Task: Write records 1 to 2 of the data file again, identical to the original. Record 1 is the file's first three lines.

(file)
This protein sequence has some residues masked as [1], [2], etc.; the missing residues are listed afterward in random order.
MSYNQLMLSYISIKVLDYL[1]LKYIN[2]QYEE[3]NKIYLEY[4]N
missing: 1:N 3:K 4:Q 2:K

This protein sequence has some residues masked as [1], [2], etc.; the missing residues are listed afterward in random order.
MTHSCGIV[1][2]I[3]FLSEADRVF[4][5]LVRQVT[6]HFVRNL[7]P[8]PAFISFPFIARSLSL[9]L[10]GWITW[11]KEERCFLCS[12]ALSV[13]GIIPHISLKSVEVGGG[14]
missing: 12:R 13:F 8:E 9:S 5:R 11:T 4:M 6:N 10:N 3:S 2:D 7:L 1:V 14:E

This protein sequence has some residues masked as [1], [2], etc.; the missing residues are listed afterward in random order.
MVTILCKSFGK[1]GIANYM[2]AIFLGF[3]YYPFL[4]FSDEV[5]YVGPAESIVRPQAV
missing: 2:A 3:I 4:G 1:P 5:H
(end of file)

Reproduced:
This protein sequence has some residues masked as [1], [2], etc.; the missing residues are listed afterward in random order.
MSYNQLMLSYISIKVLDYL[1]LKYIN[2]QYEE[3]NKIYLEY[4]N
missing: 1:N 3:K 4:Q 2:K

This protein sequence has some residues masked as [1], [2], etc.; the missing residues are listed afterward in random order.
MTHSCGIV[1][2]I[3]FLSEADRVF[4][5]LVRQVT[6]HFVRNL[7]P[8]PAFISFPFIARSLSL[9]L[10]GWITW[11]KEERCFLCS[12]ALSV[13]GIIPHISLKSVEVGGG[14]
missing: 12:R 13:F 8:E 9:S 5:R 11:T 4:M 6:N 10:N 3:S 2:D 7:L 1:V 14:E